Drinking soda, sports drinks and other sugary beverages increases the risk of dying from heart disease and some types of cancers, according to new research.
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Harvard researchers found that the more sweetened beverages a person drank, the greater their risk of dying from heart disease. In a study published Monday in the American Heart Association's journal Circulation, they also found sugary drinks were associated with a moderately higher risk of dying from breast cancer or colon cancer.
Drinking artificially sweetened drinks did not produce the same effects. However, women who drank more than four diet beverages per day died at a higher rate than other groups, particularly from heart disease. Lead author Vasanti Malik warned that this statistic might be inflated because people could have switched from drinking regular soda.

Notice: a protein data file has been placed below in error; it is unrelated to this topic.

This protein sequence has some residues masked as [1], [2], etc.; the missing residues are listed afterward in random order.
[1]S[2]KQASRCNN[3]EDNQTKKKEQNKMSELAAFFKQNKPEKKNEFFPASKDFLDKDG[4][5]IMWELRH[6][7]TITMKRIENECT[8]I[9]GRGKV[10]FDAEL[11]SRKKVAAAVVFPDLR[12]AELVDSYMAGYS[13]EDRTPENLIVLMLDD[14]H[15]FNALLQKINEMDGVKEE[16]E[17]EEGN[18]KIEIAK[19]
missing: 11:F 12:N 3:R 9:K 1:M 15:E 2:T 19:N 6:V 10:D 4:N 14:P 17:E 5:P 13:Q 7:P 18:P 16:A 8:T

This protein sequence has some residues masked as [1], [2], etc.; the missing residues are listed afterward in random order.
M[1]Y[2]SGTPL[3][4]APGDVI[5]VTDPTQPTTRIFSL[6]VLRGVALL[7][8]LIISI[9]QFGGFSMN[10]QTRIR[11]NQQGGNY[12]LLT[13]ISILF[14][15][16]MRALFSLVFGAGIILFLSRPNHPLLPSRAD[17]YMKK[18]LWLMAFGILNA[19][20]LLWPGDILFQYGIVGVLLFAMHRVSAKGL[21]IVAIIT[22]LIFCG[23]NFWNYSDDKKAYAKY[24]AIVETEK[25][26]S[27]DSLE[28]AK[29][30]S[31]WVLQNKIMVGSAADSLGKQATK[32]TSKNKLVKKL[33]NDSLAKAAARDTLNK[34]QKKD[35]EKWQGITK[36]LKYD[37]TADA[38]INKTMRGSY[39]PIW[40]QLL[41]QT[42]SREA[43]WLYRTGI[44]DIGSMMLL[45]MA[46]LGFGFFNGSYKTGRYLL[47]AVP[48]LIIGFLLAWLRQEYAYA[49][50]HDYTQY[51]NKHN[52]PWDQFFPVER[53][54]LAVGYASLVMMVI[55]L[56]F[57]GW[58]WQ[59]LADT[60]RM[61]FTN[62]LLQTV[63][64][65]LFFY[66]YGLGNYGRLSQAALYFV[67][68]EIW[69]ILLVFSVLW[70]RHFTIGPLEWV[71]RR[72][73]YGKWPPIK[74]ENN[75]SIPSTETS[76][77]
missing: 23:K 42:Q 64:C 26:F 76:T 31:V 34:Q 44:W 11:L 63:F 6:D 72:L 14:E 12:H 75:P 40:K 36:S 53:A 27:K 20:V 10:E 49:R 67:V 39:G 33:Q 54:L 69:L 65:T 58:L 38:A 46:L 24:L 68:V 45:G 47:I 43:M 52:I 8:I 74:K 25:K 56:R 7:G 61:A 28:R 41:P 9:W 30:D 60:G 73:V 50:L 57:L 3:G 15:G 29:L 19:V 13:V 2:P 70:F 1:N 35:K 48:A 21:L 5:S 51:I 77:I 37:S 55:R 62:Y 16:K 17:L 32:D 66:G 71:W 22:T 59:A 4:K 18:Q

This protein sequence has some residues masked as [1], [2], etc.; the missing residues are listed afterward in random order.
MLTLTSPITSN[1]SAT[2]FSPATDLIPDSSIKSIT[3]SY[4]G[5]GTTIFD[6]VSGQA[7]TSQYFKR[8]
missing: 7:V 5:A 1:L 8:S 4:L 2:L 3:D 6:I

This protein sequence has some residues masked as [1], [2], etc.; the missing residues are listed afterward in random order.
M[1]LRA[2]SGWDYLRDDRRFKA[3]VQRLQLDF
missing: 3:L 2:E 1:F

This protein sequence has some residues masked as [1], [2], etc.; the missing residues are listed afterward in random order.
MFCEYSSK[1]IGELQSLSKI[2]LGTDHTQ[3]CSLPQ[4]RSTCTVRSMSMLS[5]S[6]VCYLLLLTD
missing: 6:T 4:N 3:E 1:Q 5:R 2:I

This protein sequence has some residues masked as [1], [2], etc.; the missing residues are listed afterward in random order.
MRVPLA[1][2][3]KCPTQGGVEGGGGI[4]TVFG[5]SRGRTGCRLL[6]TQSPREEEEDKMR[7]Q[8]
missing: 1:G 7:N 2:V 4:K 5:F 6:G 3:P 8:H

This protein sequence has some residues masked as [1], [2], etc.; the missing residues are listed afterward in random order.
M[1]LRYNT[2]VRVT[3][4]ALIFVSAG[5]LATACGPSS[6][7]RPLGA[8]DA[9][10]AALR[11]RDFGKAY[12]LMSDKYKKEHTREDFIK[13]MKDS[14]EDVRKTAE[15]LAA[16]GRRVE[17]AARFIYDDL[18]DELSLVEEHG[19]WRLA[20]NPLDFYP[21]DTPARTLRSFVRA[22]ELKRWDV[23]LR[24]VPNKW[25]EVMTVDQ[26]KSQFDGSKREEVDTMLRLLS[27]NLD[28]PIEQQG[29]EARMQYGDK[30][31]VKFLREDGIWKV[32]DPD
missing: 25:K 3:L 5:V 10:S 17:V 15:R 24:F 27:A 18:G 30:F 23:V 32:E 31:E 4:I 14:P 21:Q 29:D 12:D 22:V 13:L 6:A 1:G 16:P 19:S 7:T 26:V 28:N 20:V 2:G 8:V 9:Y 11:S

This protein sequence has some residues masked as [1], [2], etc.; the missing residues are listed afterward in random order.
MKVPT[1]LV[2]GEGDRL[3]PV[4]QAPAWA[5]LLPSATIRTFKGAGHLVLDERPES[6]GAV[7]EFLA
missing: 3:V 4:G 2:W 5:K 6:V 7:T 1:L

Researchers also found that swapping sugary drinks for diet versions could moderately reduce a person's risk of death, though they still recommend that people drink water. The study adds to a growing body of research suggesting that sugary drinks can cause people to gain weight and possibly lead to a slew of health conditions, including obesity, Type 2 diabetes and heart disease.
"The big picture is really starting to emerge," said Malik, a research associate at Harvard's T.H. Chan School of Public Health. "This is not random. There's a whole lot of consistency across these findings."